Bolivia Pulls Troops Back from Brazil’s Petrobras Installations

President Evo Morales announced he is lifting the military guard deployed at energy installations and oil fields around the country since May 1st, when he nationalized Bolivia’s natural gas industry.

"We can’t keep the soldiers at the petroleum wells," Morales said in comments Sunday. "We’re going to withdraw the armed forces beginning Monday".

Morales launched his nationalization plan on May 1st and ordered troops to guard all energy installations as well as gas stations and offices of foreign companies operating in Bolivia.

However the guarding of the gas stations and offices provoked criticism in Bolivia and bad feeling in the two largest energy investors in the country, Brazil’s Petrobras and Spanish-Argentine Repsol YPF.

At the time Bolivian authorities said the purpose of the military guard was to protect energy installations against possible acts of sabotage from the companies affected or from celebrations by extreme nationalist groups.

As part of the nationalization, Bolivia’s state energy company plans to take majority control over all energy operations in the country. The foreign companies, who allege have invested almost US$ 6 billion since the 1990s, have 6 months to negotiate new contracts with the government or leave the country.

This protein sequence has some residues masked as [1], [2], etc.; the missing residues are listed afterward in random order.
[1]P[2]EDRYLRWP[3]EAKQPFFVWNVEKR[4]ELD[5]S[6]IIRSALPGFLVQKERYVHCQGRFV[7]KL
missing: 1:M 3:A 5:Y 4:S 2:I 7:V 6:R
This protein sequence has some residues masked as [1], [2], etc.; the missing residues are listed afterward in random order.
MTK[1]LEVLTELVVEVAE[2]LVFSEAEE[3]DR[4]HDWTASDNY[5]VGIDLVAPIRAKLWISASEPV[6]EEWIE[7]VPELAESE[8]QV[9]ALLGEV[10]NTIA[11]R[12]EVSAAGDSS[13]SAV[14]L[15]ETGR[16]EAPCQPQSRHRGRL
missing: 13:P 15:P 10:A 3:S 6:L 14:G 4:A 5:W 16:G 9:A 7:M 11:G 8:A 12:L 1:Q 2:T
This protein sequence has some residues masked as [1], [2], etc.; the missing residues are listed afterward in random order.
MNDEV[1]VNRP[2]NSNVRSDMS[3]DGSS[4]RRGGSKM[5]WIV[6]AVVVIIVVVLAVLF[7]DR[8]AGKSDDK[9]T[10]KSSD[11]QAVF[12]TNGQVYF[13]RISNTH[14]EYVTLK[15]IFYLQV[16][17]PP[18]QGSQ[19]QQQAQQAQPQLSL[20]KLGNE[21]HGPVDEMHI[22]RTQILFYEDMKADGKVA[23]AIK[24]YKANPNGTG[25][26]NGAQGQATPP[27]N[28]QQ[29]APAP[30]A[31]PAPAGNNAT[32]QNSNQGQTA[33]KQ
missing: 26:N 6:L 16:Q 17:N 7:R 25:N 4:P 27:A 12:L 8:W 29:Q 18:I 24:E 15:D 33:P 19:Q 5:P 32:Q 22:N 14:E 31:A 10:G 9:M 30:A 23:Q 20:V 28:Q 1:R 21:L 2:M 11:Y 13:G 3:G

Apparently preliminary contacts have begun between the corporations and the Bolivian government but Petrobras and Repsol-YPF advanced that negotiations do not mean abandoning the option to appeal before international tribunals if "satisfactory" results are not reached.

Bolivia has the continent’s second largest natural gas reserves after Venezuela and currently exports its gas to Brazil (30 million cubic meters per day) and Argentina (8 million cubic meters daily). Bolivian gas represents almost 80% of São Paulo’s industrial hub demand.

Last week Bolivia agreed to the creation of a mixed hydrocarbons trade and distribution company, Petroandina with Venezuela. The agreement was signed by President Morales, visiting President Hugo Chavez and Cuba’s vice president Carlos Lage.

Chavez promised to invest US$ 1.5 billion in refining plants, petrochemicals plus exploration and drilling in central and east Bolivia, a marginal oil producing area.

Morales said during the ceremony that "this is the first time ever, Bolivia will industrialize its hydrocarbons", which are currently exported as commodities to Argentina and Brazil with no value added.

President Chavez underlined Petroandina will be involved in "exploration, exploitation and trading" but "respecting Bolivian sovereignty", and called on Peru and Ecuador to join the initiative.

Venezuela’s investment in four main energy projects is similar to that undertaken by Brazil’s Petrobras during the nineties, making the Brazilian company the main hydrocarbons operator in Bolivia, until now.

Bolivia’s government owned oil company president Jorge Alvarado said that in the coming 18 months two plants will be built to separate ethane, propane and methane from natural gas.

Bolivia in spite of its huge gas industry does not even have a liquid gas plant to supply home cooking consumption.

A first trade deal between Bolivia and Venezuela includes bartering 200.000 barrels per month of diesel for Bolivian soybeans

Mercopress – www.mercopress.com

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